The book is addressed primarily to clinicians, but it will also be of interest to students studying clinical psychology and psychiatry, as well as researchers. Therapists working with adults who have experienced chronic childhood trauma of abuse or neglect will find useful insights and techniques in it that can make therapy more effective and effective, as well as more tolerable for the person suffering. They, like us once, may rediscover the good old truth that there is nothing more practical than a good theory. We believe that the theory and therapeutic approach presented in the book will also be useful for colleagues working with refugees, victims of torture, war veterans, as well as with adults who have experienced a single traumatic event, such as sexual violence, a terrorist attack, a traffic accident. or natural disaster. nine0012

    The book will help students of clinical psychology and psychiatry to better navigate the diagnosis, treatment and research work in the field of the consequences of psychic trauma. Researchers will be able to discover the heuristic nature of the theory of structural dissociation as the source of many scientific hypotheses. For example, our theory offers a description of how changes occur in the mental functioning and behavior of a severely traumatized individual when executive control is transferred from one part of the dissociated personality to another, a fact often overlooked by many traumatic stress researchers. nine0012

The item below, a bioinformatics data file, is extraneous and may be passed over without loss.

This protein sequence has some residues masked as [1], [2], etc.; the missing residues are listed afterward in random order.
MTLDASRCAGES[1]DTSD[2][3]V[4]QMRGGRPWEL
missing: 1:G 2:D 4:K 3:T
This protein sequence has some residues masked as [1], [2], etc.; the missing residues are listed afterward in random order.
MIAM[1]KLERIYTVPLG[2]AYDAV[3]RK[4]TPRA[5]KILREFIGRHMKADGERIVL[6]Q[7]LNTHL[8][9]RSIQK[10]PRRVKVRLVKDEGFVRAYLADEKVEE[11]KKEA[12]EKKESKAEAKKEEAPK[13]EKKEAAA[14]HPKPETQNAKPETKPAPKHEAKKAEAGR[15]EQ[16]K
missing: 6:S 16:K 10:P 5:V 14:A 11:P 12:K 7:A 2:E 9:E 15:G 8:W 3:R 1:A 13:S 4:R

Relatively short-term therapies such as cognitive behavioral therapy and eye movement-assisted desensitization and processing (EMDR; Foa, Keane & Friedman, 2000; Foa & Rothbaum, 1998; Follette, Ruzek & Abueg, 1998; Leeds, 2009; Resick & Schnicke, 1993; Shapiro, 2001). However, no studies have yet been conducted that would confirm the effectiveness of these approaches in the treatment of patients with chronic trauma outside of phase-oriented therapy, the model of which is presented in this book. The severe comorbid psychopathology inherent in these patients is the main reason for their exclusion from studies of the effectiveness of therapy for PTSD (Spinazzola, Blaustein & Van der Kolk, 2005). In addition, single traumatic events in adulthood often resurrect past unprocessed traumatic experiences. Some people with chronic childhood trauma manage to cope with the consequences of experiencing a single traumatic experience in adulthood, despite the impaired ability to integrate. However, this comes at the cost of great effort, and the balance achieved is often fragile: once the demands of life exceed the possibilities of integration, the person may develop all the symptoms of a trauma-related disorder. For such patients, a short-term therapy format based on direct confrontation interventions with traumatic experiences is unlikely to be appropriate. Patients with a history of cumulative trauma usually require more complex work in long-term therapy. Our book is devoted to just such an approach to the treatment of the consequences of trauma. nine0012